A new bill is making its way into the Colorado Senate and House regarding construction defect litigation. However there is some controversy surrounding it because housing development professionals throughout Colorado were not made aware of it. To learn about all the modifications and policies the bill aims to adjust read the article written by Peter Marcus and published by The Gazette below.
A new construction defect litigation reform measure was introduced on Friday that is being framed as “progress,” despite a lack of buy-in so far from developers.
Sen. Angela Williams, D-Denver, announced the bipartisan legislation on Friday, just prior to the bill being assigned to the Senate Business, Labor and Technology Committee. Also sponsoring the bill is Reps. Lori Saine, R-Firestone, and Jovan Melton, D-Aurora.
A coalition of developers, business interests and local elected officials said it had not seen the bill prior to its introduction. The fact that those who drive housing development in Colorado hadn’t seen the bill raises questions as to how successful the effort will be.
The so-called “informed consent bill” would require a majority of homeowners in an association to approve a lawsuit before it moves forward. The idea is not new, and it is included in another defect measure in the legislature this year.
The Build Our Homes Right coalition, which is made up of homeowners and is backed by trial attorneys, is supporting the bill, according to Williams. She said she also has the support of the Community Associations Institute.
The bill declares that the issue is a matter of statewide concern so that the legislation would trump any patchwork of local ordinances. Seventeen cities and one county have enacted some form of defect law.
The bill also would require disclosure to homeowners in an association of a proposed lawsuit with six months notice. The association would need to call a meeting to advise members, which would start the six-month clock.
The bill also aims at prohibiting developers from influencing the vote and limits the amount and type of contact that a builder subject to a lawsuit can have with homeowners while the association is seeking approval for a lawsuit.
“This is one of the biggest purchases that we’ll make in our lives. We want to make sure the homeowner understands. They want to get their homes fixed and they want to retain the values of their homes,” Williams said.
She also pushed away from the affordable housing component of the conversation, suggesting that addressing defect litigation would not necessarily mean a spike in affordable housing, as some have framed the debate.
Williams said she wants to change the conversation, which could put her at odds with her own party, as Democrats have repeatedly tied the conversation to affordable housing.
“I’m working to change the mindset of my party,” Williams said. “Affordable housing is important, I’m not trying to minimize that, but we’re not trying to solve affordable housing through construction defects.”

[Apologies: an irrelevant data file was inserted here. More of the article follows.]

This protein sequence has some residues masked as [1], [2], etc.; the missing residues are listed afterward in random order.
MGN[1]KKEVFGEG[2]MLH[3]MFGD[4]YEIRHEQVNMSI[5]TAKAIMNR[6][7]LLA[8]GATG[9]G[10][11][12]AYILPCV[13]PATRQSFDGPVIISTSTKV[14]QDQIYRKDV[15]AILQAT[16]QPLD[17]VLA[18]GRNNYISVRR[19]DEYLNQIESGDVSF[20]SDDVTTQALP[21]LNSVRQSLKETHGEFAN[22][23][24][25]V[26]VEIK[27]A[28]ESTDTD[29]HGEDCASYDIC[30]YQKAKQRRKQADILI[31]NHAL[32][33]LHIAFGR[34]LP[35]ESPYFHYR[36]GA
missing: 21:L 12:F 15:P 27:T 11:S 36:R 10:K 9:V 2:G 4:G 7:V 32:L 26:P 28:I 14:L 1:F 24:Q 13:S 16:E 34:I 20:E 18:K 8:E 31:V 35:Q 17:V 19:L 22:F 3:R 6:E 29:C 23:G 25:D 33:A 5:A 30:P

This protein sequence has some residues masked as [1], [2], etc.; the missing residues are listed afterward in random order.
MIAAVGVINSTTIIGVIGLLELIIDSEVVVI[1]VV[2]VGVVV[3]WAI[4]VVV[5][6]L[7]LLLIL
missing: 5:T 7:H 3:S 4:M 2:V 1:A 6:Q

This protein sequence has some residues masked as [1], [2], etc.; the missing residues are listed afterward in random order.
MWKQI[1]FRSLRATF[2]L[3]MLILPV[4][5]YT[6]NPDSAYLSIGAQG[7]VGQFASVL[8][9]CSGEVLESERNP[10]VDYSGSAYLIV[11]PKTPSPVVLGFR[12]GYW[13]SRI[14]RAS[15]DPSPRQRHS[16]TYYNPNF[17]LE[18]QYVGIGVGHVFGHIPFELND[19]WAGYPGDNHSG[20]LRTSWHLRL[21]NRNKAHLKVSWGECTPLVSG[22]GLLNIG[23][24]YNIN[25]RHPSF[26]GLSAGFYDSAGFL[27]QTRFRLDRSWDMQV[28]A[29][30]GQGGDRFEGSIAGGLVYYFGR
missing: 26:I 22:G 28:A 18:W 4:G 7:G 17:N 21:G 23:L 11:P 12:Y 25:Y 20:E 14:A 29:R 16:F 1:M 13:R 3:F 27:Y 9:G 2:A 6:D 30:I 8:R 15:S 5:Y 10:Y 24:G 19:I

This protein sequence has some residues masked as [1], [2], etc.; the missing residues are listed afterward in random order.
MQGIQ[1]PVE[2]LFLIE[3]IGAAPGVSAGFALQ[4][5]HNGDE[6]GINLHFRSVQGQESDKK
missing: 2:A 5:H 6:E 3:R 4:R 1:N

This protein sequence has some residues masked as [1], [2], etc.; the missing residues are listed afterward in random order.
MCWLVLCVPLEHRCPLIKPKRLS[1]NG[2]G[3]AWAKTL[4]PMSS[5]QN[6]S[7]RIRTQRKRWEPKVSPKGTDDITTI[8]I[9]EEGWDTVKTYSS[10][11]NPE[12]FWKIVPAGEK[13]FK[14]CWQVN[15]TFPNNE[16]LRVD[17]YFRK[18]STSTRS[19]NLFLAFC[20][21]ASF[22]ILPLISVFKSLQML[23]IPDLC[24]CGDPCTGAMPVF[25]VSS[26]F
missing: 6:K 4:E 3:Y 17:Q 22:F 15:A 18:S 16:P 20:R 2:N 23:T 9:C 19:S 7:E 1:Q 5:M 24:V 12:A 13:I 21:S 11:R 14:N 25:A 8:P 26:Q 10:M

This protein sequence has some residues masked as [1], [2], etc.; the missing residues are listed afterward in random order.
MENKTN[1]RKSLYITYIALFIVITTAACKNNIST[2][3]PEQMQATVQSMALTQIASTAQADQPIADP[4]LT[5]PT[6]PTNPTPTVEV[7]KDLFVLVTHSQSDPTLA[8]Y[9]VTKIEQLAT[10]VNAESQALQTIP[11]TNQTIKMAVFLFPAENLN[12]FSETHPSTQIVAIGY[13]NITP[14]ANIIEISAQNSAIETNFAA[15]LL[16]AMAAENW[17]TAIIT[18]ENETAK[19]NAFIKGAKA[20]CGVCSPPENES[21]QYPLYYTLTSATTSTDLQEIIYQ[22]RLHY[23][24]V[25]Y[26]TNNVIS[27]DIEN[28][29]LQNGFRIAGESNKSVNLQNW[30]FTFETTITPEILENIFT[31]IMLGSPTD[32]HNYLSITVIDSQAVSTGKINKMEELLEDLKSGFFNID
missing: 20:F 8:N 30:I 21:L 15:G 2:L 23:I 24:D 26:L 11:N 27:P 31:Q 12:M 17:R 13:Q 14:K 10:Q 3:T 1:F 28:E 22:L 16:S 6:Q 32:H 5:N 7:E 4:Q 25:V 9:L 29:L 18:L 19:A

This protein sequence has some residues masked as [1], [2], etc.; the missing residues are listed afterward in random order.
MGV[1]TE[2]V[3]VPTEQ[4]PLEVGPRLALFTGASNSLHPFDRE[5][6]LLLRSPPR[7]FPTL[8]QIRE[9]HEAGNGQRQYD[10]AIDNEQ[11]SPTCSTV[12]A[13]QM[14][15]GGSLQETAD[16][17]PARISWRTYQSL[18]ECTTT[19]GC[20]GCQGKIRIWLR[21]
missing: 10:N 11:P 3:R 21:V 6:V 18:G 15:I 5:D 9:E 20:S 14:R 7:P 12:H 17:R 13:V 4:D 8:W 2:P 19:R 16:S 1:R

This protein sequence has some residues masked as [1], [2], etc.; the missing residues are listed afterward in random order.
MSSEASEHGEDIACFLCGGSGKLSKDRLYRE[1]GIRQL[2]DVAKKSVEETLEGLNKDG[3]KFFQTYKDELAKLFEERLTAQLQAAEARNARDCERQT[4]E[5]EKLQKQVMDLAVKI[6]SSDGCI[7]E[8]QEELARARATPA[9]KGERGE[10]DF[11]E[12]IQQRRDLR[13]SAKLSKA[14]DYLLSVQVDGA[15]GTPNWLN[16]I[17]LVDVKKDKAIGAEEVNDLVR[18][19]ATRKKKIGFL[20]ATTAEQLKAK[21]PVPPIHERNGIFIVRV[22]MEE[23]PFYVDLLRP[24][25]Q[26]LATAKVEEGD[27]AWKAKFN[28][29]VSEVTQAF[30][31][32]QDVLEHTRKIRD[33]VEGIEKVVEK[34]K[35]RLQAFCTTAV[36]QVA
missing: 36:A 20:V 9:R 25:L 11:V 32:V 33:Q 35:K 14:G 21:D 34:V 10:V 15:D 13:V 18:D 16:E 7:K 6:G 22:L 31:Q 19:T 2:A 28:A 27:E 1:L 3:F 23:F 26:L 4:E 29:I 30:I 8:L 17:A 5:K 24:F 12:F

The bill joins other defect efforts in the legislature, including a bipartisan measure that has the sponsorship of legislative leaders in both chambers.
Senate Bill 45 would address an insurance component by equitably dividing litigation defense costs. The bill has the potential to lower insurance rates, which would decrease costs for developers, potentially spurring development.
But the measure faces opposition from the very groups it intends to help, as developers and business interests have come out against it.
Another measure, Senate Bill 156, would require arbitration or mediation before filing a lawsuit. The bill is supported by the Homeownership Opportunity Alliance, which includes developers, but it has drawn criticism from homeowners associations.
A separate effort in the legislature, House Bill 1169, would clarify that a developer has the right to receive notice concerning a proposed defect lawsuit, and that the developer could inspect the property and then decide to repair the defect or settle before the association files a lawsuit.
Yet another bill, Senate Bill 155, would define “construction defect” in state law. Homeowners are concerned that the bill would give developers immunity from having to repair defects by excluding claims for defects creating a risk of bodily injury or a threat to life, health or safety. The fear is that developers could walk away from construction mistakes because the defect hadn’t yet caused injury or damage.
The centerpiece bill for the Homeownership Opportunity Alliance is Senate Bill 156, requiring alternative dispute resolution. The Metro Mayors Caucus this week called on the legislature to advance the bill.
Former state Sen. Mike Koop, a spokesman for the Homeownership Opportunity Alliance, said of Williams’ legislation, “If the bill protects homeowners and opens up multi-family construction the way ours does (Senate Bill 156), we would be happy to lend our support. However, the fine print in this subject area often leads to monumental differences.”
Article sourced from: The Gazette